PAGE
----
We had to travel by team and wagon. I remember one time I went with my father to a neighbor's and we didn't come home till after dark. There were no fences or many roads either yet, just trails. My father got lost. He couldn't understand why the horses wanted to go the WRONG way, and tried to make them go a different way but finally he decided he was lost so he let the horses have their way and we arrived home.
The farming was a struggle in those days. The elements took their toll. 1916 was a good year but hail wiped out the crop. Temperature wise the weather played an important part. On some days 63 degrees below, we had frost inches thick on our shack's windows. Can you imagine taking a hot iron and melting a place to see out?
Speaking of this, my father used to hold the lantern to the window so we kids could see the "ferns" on the window. How he gave of himself on those cold nights, even for such little things as that, it was fun for us. This shows what ingenuity people had for entertainment. I remember of singing at night and Oh how grand it was when we got our Edison cylinder record phonograph.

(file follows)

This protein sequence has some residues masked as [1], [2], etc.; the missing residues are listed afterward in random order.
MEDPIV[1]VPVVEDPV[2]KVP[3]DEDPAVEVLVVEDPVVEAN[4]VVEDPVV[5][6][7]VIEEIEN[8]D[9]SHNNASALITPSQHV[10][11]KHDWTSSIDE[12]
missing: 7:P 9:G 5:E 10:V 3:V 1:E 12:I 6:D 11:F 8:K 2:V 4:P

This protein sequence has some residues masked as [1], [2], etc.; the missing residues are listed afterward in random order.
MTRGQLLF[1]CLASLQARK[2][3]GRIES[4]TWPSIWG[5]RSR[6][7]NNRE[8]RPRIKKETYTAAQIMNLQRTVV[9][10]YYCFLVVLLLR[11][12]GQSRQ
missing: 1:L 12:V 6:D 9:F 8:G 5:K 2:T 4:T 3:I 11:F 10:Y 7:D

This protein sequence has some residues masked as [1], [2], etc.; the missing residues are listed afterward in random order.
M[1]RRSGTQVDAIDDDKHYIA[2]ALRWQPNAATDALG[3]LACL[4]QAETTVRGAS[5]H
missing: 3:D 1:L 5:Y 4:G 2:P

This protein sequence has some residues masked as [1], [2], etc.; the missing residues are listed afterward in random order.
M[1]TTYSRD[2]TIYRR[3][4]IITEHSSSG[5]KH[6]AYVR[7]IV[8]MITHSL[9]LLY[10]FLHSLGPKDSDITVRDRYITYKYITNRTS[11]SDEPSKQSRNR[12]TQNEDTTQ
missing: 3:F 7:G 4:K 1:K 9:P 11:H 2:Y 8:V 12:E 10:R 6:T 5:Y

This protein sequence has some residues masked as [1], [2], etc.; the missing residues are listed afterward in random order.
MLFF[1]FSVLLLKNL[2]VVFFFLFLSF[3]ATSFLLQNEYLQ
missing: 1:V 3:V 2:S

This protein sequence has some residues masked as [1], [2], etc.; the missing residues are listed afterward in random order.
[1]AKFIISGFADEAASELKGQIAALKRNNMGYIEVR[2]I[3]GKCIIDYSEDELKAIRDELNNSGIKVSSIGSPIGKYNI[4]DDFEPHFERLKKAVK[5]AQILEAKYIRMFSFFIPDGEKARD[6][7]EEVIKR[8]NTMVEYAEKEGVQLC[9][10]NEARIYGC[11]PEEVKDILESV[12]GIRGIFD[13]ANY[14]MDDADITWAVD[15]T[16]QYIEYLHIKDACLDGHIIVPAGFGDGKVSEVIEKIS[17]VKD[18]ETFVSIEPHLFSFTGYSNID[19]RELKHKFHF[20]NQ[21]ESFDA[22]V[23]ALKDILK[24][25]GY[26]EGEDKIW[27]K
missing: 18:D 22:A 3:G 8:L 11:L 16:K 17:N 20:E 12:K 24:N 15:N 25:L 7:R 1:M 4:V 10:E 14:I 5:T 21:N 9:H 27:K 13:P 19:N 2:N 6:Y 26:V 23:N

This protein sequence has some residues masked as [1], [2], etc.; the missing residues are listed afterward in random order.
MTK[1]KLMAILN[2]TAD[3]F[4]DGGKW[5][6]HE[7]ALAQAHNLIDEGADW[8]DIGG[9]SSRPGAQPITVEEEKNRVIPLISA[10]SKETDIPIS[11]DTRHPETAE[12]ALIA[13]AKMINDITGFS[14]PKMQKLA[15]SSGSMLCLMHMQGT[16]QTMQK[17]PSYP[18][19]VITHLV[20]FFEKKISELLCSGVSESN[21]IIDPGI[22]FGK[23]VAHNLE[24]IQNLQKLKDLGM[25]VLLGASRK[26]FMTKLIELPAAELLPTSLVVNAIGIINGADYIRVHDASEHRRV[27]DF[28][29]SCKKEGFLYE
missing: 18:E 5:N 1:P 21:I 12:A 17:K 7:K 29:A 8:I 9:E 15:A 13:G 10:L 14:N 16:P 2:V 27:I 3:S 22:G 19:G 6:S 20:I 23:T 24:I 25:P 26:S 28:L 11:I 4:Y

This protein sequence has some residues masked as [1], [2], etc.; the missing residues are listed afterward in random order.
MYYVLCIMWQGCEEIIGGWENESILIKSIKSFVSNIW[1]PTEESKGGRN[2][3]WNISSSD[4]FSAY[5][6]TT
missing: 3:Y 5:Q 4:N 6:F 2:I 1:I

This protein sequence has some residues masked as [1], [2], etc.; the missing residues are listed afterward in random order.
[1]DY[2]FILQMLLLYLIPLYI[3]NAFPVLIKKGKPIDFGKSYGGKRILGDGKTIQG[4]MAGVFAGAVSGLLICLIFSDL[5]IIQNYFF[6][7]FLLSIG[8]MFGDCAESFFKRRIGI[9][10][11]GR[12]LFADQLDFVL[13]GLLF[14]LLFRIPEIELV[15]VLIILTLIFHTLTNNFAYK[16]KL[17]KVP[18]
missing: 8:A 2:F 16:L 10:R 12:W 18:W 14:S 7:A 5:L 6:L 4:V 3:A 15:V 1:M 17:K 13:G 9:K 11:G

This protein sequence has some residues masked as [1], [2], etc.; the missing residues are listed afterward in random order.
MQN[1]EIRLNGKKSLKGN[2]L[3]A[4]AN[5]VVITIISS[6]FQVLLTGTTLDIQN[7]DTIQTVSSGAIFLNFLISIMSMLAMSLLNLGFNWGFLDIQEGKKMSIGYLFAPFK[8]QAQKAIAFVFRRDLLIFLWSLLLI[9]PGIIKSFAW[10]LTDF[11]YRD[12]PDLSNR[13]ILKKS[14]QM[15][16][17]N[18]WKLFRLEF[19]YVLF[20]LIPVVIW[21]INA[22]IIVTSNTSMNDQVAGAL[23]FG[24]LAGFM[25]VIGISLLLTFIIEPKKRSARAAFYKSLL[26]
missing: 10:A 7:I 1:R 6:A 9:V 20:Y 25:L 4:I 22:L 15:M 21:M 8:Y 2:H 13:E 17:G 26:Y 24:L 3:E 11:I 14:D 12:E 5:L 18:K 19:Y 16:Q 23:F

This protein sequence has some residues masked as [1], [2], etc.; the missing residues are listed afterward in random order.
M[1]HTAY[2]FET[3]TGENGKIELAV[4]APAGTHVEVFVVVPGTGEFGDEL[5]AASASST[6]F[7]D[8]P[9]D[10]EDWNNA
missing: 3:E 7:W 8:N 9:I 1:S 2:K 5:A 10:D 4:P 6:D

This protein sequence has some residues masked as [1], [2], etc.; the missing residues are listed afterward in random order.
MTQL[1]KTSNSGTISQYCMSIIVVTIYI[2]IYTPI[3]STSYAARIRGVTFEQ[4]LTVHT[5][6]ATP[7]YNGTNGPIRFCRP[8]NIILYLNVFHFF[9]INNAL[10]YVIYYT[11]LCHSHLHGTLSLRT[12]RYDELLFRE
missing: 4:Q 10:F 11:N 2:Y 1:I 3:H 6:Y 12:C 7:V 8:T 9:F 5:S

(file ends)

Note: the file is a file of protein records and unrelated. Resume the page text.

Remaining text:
We used our home talent to form a literary society. It was held in the Spring Coulee School east of our place. We had lots of enjoyment (and incidentally got educated too) at these Friday night get togethers.
Water was another problem. Mr. Huber was a well driller in the 1915-1916 era. He was a very welcome man in our community. We had to drill to 298 feet for water. It wasn't good for cooking or drinking use, but we hauled water for those purposes from a shallow well that was dug by hand on our neighbors land, it was about 12 feet deep.
The shallow well was on the Vern Smith homestead was a modern time Jacobs well in this community. It was dug by hand by neighbors with windlass and bucket. Most wells in this area are rather deep, some as much as 200 feet.
People from miles around hauled water from the shallow well. It never seemed to give out. It was pumped dry but soon could get more. These wells (there were more in the area) were few but valued, as the deeper wells had too many minerals.